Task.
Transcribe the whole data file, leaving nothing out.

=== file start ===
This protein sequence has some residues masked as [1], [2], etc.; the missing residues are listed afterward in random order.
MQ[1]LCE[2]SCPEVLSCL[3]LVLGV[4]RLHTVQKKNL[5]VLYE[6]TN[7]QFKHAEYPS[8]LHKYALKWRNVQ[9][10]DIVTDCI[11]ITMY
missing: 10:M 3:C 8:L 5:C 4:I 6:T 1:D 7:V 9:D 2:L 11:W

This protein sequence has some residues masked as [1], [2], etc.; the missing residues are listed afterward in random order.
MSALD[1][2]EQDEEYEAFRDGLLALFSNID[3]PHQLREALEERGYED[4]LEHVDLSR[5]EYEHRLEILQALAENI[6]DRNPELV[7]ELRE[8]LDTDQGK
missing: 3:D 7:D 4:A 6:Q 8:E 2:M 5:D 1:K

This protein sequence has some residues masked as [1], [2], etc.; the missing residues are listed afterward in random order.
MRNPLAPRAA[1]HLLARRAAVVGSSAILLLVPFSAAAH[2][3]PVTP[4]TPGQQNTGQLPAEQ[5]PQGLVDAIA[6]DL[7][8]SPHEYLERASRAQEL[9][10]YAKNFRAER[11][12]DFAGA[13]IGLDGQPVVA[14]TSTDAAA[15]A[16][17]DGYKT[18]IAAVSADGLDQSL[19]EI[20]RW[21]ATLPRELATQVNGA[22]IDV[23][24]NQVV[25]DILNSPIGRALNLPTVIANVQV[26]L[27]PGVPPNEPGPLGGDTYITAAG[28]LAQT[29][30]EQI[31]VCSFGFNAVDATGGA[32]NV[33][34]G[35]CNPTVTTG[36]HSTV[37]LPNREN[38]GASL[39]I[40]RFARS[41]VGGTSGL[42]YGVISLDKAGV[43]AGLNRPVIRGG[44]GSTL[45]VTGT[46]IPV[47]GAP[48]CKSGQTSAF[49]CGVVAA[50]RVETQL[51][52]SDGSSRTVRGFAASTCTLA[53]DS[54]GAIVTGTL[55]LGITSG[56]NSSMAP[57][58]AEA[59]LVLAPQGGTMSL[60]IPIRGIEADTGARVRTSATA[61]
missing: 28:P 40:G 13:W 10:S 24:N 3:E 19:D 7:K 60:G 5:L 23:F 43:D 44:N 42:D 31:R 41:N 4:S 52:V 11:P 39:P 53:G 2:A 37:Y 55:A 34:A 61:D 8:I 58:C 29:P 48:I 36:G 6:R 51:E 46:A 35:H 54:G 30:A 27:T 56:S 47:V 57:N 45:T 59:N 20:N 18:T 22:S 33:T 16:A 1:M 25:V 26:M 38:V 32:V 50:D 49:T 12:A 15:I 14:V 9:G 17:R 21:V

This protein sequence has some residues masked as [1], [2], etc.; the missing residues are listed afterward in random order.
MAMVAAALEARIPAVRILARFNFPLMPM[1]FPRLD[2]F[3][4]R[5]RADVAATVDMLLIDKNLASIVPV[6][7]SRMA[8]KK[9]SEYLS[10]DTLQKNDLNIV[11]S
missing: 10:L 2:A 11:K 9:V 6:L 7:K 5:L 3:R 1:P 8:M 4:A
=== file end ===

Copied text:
This protein sequence has some residues masked as [1], [2], etc.; the missing residues are listed afterward in random order.
MQ[1]LCE[2]SCPEVLSCL[3]LVLGV[4]RLHTVQKKNL[5]VLYE[6]TN[7]QFKHAEYPS[8]LHKYALKWRNVQ[9][10]DIVTDCI[11]ITMY
missing: 10:M 3:C 8:L 5:C 4:I 6:T 1:D 7:V 9:D 2:L 11:W

This protein sequence has some residues masked as [1], [2], etc.; the missing residues are listed afterward in random order.
MSALD[1][2]EQDEEYEAFRDGLLALFSNID[3]PHQLREALEERGYED[4]LEHVDLSR[5]EYEHRLEILQALAENI[6]DRNPELV[7]ELRE[8]LDTDQGK
missing: 3:D 7:D 4:A 6:Q 8:E 2:M 5:D 1:K

This protein sequence has some residues masked as [1], [2], etc.; the missing residues are listed afterward in random order.
MRNPLAPRAA[1]HLLARRAAVVGSSAILLLVPFSAAAH[2][3]PVTP[4]TPGQQNTGQLPAEQ[5]PQGLVDAIA[6]DL[7][8]SPHEYLERASRAQEL[9][10]YAKNFRAER[11][12]DFAGA[13]IGLDGQPVVA[14]TSTDAAA[15]A[16][17]DGYKT[18]IAAVSADGLDQSL[19]EI[20]RW[21]ATLPRELATQVNGA[22]IDV[23][24]NQVV[25]DILNSPIGRALNLPTVIANVQV[26]L[27]PGVPPNEPGPLGGDTYITAAG[28]LAQT[29][30]EQI[31]VCSFGFNAVDATGGA[32]NV[33][34]G[35]CNPTVTTG[36]HSTV[37]LPNREN[38]GASL[39]I[40]RFARS[41]VGGTSGL[42]YGVISLDKAGV[43]AGLNRPVIRGG[44]GSTL[45]VTGT[46]IPV[47]GAP[48]CKSGQTSAF[49]CGVVAA[50]RVETQL[51][52]SDGSSRTVRGFAASTCTLA[53]DS[54]GAIVTGTL[55]LGITSG[56]NSSMAP[57][58]AEA[59]LVLAPQGGTMSL[60]IPIRGIEADTGARVRTSATA[61]
missing: 28:P 40:G 13:W 10:S 24:N 3:E 19:D 7:K 60:G 5:L 23:F 43:D 44:N 42:D 31:R 41:N 4:S 52:V 11:P 39:P 53:G 2:A 37:Y 55:A 34:A 61:D 8:I 58:C 29:P 48:I 36:G 6:R 51:E 46:A 35:H 54:G 30:A 27:T 56:S 47:V 57:N 45:T 59:N 20:N 18:T 22:S 33:T 16:A 1:M 25:V 26:M 38:V 32:V 50:D 49:T 12:A 15:I 14:V 9:G 17:R 21:V

This protein sequence has some residues masked as [1], [2], etc.; the missing residues are listed afterward in random order.
MAMVAAALEARIPAVRILARFNFPLMPM[1]FPRLD[2]F[3][4]R[5]RADVAATVDMLLIDKNLASIVPV[6][7]SRMA[8]KK[9]SEYLS[10]DTLQKNDLNIV[11]S
missing: 10:L 2:A 11:K 9:V 6:L 7:K 5:L 3:R 1:P 8:M 4:A